Our genetic counselors routinely participate in the different multidisciplinary cancer conferences as complex and challenging cases are presented for review. They are also involved in cancer clinical trials to further our understanding of the genes and cancer. Their services are also available through St. Vincent Anderson Regional Hospital and St. Vincent Kokomo Regional Hospital. A genetic consultation is considered an outpatient visit and is usually covered by insurance.

Family Cancer  Syndromes – Cancers Passed Down Through the Family Gene Pool

Approximately 5-10% of cancer patients will have an inherited gene mutation which can increase the likelihood of developing certain types of cancers. The word, "Family Cancer Syndrome" refers to the relationship between certain gene mutations and certain cancer types.

For example, St. Vincent Genetic Assessment Counselors use the OncoType DX test to help breast specialists look at the activity of certain genes in the tumor tissue. The certified Genetic Counselors help patients and families better understand the risk for developing breast  and ovarian cancer based on BRAC 1 & 2 gene mutations.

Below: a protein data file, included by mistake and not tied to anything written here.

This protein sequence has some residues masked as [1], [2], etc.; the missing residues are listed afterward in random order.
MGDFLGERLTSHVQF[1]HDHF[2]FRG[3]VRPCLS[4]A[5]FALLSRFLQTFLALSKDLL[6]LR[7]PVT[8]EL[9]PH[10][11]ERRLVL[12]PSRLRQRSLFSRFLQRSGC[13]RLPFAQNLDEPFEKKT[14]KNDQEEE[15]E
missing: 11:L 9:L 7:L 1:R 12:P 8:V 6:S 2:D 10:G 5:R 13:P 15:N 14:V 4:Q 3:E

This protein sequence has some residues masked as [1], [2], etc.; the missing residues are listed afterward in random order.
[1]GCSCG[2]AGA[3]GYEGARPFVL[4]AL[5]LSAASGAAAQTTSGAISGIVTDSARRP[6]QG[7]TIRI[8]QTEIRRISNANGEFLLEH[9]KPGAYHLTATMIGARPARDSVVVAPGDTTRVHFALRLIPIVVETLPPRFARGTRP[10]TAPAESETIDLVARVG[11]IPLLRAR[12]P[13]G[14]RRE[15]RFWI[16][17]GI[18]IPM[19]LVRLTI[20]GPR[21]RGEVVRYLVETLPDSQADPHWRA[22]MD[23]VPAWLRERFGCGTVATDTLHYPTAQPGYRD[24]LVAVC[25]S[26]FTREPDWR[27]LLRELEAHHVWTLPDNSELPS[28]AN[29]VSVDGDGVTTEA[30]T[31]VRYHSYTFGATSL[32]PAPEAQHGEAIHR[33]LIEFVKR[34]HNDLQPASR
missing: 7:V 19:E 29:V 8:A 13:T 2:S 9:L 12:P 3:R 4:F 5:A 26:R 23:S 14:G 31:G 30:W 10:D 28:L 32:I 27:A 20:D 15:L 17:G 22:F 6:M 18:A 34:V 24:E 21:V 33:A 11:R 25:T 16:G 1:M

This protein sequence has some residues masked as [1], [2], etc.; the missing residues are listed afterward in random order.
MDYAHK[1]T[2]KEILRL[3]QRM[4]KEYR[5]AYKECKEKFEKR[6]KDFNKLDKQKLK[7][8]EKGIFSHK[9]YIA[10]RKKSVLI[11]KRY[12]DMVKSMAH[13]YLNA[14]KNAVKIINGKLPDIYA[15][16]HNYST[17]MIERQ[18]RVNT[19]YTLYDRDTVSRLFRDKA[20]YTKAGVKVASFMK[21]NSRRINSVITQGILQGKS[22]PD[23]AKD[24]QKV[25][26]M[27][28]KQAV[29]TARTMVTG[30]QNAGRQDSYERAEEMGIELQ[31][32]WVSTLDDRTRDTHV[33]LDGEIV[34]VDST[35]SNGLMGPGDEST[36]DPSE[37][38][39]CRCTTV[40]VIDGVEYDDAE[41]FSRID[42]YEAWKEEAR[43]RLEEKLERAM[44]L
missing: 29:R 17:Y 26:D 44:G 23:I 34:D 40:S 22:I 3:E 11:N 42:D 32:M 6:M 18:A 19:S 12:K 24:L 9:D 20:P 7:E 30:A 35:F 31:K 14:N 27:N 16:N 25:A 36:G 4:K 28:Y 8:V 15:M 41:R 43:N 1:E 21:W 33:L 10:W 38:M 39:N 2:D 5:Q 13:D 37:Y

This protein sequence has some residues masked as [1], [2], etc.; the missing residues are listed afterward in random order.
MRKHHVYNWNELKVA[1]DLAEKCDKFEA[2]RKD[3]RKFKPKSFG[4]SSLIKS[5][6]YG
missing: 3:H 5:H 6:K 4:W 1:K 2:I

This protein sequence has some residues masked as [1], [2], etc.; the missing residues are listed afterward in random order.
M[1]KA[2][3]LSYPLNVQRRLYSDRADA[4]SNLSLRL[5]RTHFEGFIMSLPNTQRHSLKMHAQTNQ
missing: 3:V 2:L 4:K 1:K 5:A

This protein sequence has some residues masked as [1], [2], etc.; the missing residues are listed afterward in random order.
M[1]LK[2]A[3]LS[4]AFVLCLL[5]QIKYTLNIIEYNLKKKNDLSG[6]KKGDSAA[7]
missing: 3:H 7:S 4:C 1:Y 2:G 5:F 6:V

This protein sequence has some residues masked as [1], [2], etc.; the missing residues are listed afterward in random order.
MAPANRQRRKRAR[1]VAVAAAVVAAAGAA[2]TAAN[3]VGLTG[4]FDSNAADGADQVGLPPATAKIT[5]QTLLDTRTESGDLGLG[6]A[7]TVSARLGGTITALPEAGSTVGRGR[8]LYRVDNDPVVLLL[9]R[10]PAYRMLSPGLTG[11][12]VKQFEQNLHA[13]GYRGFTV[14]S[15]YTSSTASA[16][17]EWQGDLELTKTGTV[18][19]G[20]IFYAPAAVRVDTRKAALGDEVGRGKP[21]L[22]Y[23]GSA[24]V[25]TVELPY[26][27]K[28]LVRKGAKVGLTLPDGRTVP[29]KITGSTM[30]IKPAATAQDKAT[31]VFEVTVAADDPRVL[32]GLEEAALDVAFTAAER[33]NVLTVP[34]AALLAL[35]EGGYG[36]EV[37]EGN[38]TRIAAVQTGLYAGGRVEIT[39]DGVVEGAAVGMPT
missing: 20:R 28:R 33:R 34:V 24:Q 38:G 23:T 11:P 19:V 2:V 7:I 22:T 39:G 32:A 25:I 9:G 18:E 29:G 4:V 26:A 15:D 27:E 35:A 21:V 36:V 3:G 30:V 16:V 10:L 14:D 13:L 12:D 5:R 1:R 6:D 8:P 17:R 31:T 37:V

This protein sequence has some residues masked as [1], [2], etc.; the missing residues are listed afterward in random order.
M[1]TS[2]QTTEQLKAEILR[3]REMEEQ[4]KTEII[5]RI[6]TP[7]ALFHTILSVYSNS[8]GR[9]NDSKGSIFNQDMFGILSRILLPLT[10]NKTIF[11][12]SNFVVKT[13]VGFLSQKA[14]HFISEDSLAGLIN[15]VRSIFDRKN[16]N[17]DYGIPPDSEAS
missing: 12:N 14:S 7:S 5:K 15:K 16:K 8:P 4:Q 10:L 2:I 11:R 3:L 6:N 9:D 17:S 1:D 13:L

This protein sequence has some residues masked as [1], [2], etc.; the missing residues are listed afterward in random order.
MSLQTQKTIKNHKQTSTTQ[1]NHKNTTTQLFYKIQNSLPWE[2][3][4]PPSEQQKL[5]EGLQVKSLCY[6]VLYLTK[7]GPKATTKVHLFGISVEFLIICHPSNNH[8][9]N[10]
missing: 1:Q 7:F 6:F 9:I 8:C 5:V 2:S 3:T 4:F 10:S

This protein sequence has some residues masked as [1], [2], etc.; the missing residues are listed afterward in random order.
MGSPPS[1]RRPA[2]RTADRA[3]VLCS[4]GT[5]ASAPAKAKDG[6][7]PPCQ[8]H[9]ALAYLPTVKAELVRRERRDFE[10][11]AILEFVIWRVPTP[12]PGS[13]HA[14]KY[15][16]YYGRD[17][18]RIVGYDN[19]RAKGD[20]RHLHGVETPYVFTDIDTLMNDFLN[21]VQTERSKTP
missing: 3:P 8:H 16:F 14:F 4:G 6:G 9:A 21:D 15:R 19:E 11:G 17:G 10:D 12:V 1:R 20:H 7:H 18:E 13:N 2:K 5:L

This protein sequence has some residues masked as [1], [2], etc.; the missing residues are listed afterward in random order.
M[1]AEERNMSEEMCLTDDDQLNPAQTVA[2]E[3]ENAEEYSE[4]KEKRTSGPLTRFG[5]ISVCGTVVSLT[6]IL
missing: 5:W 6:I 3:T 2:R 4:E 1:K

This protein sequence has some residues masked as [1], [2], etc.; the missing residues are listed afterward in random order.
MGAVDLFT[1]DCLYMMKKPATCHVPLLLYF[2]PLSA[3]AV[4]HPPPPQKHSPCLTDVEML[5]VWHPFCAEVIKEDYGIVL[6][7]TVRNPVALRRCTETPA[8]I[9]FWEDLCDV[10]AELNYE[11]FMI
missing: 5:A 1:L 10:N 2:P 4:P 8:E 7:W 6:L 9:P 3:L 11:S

As of June 1, 2015, St. Vincent Genetic Counselors are currently recruiting BRAC carriers over the age of 18 who have had breast or ovarian cancer to participate in a monthly survey and do a self-breast exam as part of a BRAC Positive Patient National Questionnaire. For more information call 317-338-RISK (7475). Several factors are linked to family cancer syndrome:

  • Having several close relatives with rare types of cancer (such as kidney cancer)
  • Having a relative with colon cancer as a young adult under the age of 30
  • Having a sister, aunt, mother or maternal grandmother with both breast and ovarian cancer
  • Having close relatives with cancer in both breasts, both eyes, both kidneys